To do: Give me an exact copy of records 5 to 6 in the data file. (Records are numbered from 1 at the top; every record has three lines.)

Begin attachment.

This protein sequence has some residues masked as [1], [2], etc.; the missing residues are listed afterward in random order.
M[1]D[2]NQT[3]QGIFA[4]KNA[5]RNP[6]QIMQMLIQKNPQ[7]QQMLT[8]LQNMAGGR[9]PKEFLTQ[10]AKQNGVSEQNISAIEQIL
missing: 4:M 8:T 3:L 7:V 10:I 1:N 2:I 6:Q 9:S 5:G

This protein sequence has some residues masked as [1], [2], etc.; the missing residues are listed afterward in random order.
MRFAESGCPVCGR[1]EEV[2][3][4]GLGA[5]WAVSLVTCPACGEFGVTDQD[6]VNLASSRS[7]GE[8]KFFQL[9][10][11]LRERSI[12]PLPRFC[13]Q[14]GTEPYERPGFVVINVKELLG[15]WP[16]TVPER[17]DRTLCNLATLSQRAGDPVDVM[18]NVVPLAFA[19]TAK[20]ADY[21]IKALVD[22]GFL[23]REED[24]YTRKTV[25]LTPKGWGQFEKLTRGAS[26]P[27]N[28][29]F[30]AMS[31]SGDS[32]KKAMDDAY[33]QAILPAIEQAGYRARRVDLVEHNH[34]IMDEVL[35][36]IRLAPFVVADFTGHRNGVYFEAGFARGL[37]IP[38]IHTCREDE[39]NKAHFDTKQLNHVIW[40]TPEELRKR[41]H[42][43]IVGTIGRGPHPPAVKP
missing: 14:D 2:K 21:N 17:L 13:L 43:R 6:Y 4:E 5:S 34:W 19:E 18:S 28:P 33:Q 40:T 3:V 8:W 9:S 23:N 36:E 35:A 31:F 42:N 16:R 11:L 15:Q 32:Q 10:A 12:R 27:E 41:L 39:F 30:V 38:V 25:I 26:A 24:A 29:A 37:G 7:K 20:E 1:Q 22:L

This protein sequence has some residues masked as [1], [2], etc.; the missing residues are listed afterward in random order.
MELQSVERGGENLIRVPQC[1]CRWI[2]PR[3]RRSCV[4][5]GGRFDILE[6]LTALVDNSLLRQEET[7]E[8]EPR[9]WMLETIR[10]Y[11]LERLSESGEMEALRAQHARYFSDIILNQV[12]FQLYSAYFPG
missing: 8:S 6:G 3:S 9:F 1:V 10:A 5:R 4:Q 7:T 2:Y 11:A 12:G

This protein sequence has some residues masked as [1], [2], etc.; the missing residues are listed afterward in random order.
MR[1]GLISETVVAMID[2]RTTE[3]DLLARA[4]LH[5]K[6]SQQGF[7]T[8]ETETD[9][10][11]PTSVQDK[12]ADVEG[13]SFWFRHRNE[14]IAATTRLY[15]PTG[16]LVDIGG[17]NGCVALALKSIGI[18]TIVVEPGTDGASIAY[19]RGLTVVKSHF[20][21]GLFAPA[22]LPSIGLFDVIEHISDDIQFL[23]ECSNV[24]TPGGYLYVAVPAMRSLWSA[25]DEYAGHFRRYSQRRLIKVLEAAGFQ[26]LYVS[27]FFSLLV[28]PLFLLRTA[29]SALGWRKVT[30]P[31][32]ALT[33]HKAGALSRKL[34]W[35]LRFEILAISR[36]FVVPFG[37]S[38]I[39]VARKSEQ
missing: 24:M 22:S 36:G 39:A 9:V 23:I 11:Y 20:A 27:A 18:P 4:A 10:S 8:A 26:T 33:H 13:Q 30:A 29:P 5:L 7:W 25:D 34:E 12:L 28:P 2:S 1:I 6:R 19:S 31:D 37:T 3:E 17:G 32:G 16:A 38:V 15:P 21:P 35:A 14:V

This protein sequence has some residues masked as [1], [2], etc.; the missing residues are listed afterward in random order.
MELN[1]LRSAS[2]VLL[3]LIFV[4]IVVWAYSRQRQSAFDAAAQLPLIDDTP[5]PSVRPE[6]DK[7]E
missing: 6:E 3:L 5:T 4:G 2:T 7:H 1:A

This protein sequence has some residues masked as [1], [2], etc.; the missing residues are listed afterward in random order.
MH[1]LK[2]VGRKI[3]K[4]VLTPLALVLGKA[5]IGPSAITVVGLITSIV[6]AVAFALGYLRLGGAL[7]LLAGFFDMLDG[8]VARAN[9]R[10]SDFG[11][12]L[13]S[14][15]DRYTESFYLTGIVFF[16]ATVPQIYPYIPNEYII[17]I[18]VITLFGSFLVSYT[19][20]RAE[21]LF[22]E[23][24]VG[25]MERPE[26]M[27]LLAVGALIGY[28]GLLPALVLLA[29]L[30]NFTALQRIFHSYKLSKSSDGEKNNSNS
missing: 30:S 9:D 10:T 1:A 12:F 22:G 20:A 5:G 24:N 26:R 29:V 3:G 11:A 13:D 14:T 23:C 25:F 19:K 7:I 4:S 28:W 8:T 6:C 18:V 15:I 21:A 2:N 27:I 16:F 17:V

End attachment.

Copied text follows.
This protein sequence has some residues masked as [1], [2], etc.; the missing residues are listed afterward in random order.
MELN[1]LRSAS[2]VLL[3]LIFV[4]IVVWAYSRQRQSAFDAAAQLPLIDDTP[5]PSVRPE[6]DK[7]E
missing: 6:E 3:L 5:T 4:G 2:T 7:H 1:A

This protein sequence has some residues masked as [1], [2], etc.; the missing residues are listed afterward in random order.
MH[1]LK[2]VGRKI[3]K[4]VLTPLALVLGKA[5]IGPSAITVVGLITSIV[6]AVAFALGYLRLGGAL[7]LLAGFFDMLDG[8]VARAN[9]R[10]SDFG[11][12]L[13]S[14][15]DRYTESFYLTGIVFF[16]ATVPQIYPYIPNEYII[17]I[18]VITLFGSFLVSYT[19][20]RAE[21]LF[22]E[23][24]VG[25]MERPE[26]M[27]LLAVGALIGY[28]GLLPALVLLA[29]L[30]NFTALQRIFHSYKLSKSSDGEKNNSNS
missing: 30:S 9:D 10:T 1:A 12:F 22:G 20:A 5:G 24:N 26:R 29:V 3:G 11:A 13:D 14:T 23:C 25:F 19:K 7:I 4:S 28:W 8:T 6:C 18:V 15:I 21:A 2:N 27:I 16:F 17:V